Corrections aren’t the system’s response to imperfection. They’re not given as a punishment. They’re not asked for on a whim.

A list of corrections is the answer to the question, “What changes would help your thesis be the best it could be?”

Not Every Day

It’s not every day you sit down to talk with two examiners about your thesis, the end point of years of study and research. Not every day you get to find out what they think. Not every day – there may be no other days in your life like your viva day!

It’s an important day, but still just one day. Without over-obsessing, over-analysing, over-investing, it makes sense to ask a few questions to be as reasonably ready as possible.

  • What can you do in preparation?
  • What can you find out about your examiners to help you?
  • What can you do to start the day well?
  • What can you do to start the viva well?
  • What can you do to be at your best in the viva?
  • What can you do to find and bring confidence with you to the viva?

And, as your viva is not every day, what will you do to celebrate your achievement?


There isn’t a standard viva format.

There are reasonable expectations, but no guarantees.

Probable durations, but very long and very short outliers.

A range of possible first questions, but no certainty for the exact start of your viva.

There’s no standard format, but there are standards: standards for your examiners, standards for the process, standards for what a good thesis might be like.

Be confident that you meet the standard for a good, talented researcher.

Read, Do

I’ve been sorting through ten years of notes and ideas I’ve collected from countless workshops, seminars and articles. I smiled a few days ago when a quote from an old friend jumped off the page at me:

No amount of book-reading by kittens on “How To Be A Cat” will help them.

My friend Adrian would often say things in workshops that would make me smile and learn at the same time. Kittens can’t learn by reading, they must do things. They have to play their way to being cats.

By contrast, reading a thesis will help PhD candidates get ready for their vivas, but I think the principle of my friend holds. Reading your thesis is necessary, but not sufficient. Thinking is essential, but writing will make those thoughts clearer. Anticipating questions can be useful, but answering them is much, much better.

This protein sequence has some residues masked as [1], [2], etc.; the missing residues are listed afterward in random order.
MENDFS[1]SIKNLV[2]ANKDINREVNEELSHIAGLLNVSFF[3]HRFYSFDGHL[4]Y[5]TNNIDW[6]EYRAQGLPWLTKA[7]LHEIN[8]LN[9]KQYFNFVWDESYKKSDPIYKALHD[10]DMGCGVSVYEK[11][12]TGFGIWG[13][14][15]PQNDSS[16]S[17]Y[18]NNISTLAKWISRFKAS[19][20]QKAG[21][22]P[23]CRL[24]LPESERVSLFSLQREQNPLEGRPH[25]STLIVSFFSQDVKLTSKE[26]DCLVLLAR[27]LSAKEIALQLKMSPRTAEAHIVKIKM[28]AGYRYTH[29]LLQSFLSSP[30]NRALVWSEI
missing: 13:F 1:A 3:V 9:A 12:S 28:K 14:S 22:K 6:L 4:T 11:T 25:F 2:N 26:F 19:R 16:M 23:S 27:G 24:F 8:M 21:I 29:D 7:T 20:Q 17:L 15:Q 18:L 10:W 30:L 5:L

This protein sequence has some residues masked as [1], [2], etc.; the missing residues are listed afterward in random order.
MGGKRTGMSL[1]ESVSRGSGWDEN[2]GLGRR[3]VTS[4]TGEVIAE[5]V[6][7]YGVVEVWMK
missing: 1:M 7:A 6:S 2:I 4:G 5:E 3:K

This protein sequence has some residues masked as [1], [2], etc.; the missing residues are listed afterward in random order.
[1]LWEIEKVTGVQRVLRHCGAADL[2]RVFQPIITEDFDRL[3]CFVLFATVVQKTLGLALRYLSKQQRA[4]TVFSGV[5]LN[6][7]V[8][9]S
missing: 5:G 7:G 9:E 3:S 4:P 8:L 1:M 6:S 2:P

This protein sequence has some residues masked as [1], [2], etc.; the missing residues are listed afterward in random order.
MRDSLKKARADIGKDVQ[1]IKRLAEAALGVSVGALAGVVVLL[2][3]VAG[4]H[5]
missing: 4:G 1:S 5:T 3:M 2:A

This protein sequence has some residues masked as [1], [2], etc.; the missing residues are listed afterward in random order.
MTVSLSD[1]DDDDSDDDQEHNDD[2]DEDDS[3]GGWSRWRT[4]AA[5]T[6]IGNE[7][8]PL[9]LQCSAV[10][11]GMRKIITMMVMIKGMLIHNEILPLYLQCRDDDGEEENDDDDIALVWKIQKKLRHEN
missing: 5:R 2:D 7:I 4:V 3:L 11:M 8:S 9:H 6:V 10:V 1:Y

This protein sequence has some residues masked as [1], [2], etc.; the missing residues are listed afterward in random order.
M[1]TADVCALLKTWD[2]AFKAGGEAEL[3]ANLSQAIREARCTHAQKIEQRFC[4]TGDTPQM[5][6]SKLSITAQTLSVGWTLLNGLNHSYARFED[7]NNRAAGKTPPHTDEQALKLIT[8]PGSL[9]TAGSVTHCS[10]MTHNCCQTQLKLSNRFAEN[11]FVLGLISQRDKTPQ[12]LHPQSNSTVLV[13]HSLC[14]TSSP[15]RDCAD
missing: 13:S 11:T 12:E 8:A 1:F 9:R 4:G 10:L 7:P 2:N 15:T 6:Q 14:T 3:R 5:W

You can read your thesis, you need to read your thesis – but what else could you do?

No Different?

One of my favourite scenes, in one of my favourite movies, is when Yoda is trying to teach Luke Skywalker in The Empire Strikes Back.

Luke is learning to be a Jedi, but is not finished. He can lift rocks and small objects with his mind, but dismisses the possibility of lifting his X-Wing when it is stuck in a swamp. He argues, “Lifting rocks is one thing, this is totally different!”

Master Yoda responds in his signature style:

“No! No different! Only different in your mind….”

And he’s right. Luke isn’t using muscle to lift rocks, he’s using the Force. Why should a tiny rock be any different than a spaceship?

In the viva you have to respond to your examiners’ questions, as well as you can. How is that different from any other time someone would ask a question about your work? At a conference, in a meeting, passing someone in the corridor, you can be asked questions – unexpected or familiar – all of the time. And the best thing you would do, in response, is try to answer as well as you can.

It’s no different in the viva.

The time, the space, the people who are asking, the questions – they might be different. But what you need to do is exactly the same. Respond to the question as well as you can.

The viva is important. That makes the situation different.

The outcome is important. That makes the situation different.

You could be more nervous than a friend asking you an unexpected question. That makes the situation different.

You could be nervous because of who your examiners are. That makes the situation different.

But the method is always the same. Respond to the question as well as you can.

The viva is only different in your mind….